Take your traditional museum visitor experience, introduce advanced technology (like a digital pen that allows you to save and “collect” the works of art you most enjoy, or a cutting-edge mobile app and tour guide), and you’ve just upgraded to an interactive, 21st-century museum experience.

Over the past few years, many museums and cultural institutions are doing exactly that: increasingly leaning on mobile and digital projects to reinvent the visitor experience. Some of these major changes have been partially fueled by the desire to engage the millennial audience, who, according to an Invaluable survey conducted earlier this year, are more often discovering art digitally.

One way institutions have been strengthening their connection to visitors is through the introduction of engaging mobile apps. The growing demand for non-traditional art experiences has led to the emergence of a large number of independent apps that allow for deeper engagement with works of art. Apps can assist in way-finding, guiding, and education for visitors. SFMoMA, for one, recently unveiled an app that supports indoor and outdoor location-aware touring, map-based navigation, and a shareable visual log of the user’s visit. The Met’s app, a 2015 Webby Award Honoree, offers an interactive museum map, recommendations on what to see, exhibition listings, and the ability to save your favorite art, events, and exhibits.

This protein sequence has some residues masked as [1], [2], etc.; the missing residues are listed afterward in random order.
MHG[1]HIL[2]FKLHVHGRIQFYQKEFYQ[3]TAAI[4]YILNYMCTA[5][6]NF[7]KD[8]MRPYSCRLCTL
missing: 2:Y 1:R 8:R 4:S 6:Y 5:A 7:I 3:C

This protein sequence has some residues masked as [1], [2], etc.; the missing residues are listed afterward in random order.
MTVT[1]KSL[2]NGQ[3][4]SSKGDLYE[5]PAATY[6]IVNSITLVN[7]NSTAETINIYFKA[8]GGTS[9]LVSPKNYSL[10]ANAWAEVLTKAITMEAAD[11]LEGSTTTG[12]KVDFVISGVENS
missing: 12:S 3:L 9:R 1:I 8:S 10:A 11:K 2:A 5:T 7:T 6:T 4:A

Enter Cuseum, a tech company that assists museums with these types of digital objectives. The Boston-based startup partners with museums to power mobile apps that enhance the visitor’s experience. Visitors can easily access content through a variety of ways, including curated tours and highlighted notifications based on their location. Their platform provides institutions with cost-effective tools for mobile, content management, iBeacon support, indoor way-finding, and social engagement. The primary goal of Cuseum is to help cultural institutions better engage their visitors using digital solutions.

“In the museum space, education and visitor engagement are always extremely high priorities,” says Ciecko, who started his first company to develop online experience for the music and entertainment industry when he was 13 years old.

“There is a growing interest in using these different digital avenues to drive and improve engagement, education, and context between the visitor and the objects they might experience at the museum.”

So what’s next? For Ciecko, the future may include adapting Cuseum’s technology to “art fairs, biennials, galleries, cultural districts, all kinds of public attractions related to arts, history, corporate art collections. There’s so many different avenues we could take.”

Source: https://www.invaluable.com/blog/the-future-of-art-museums/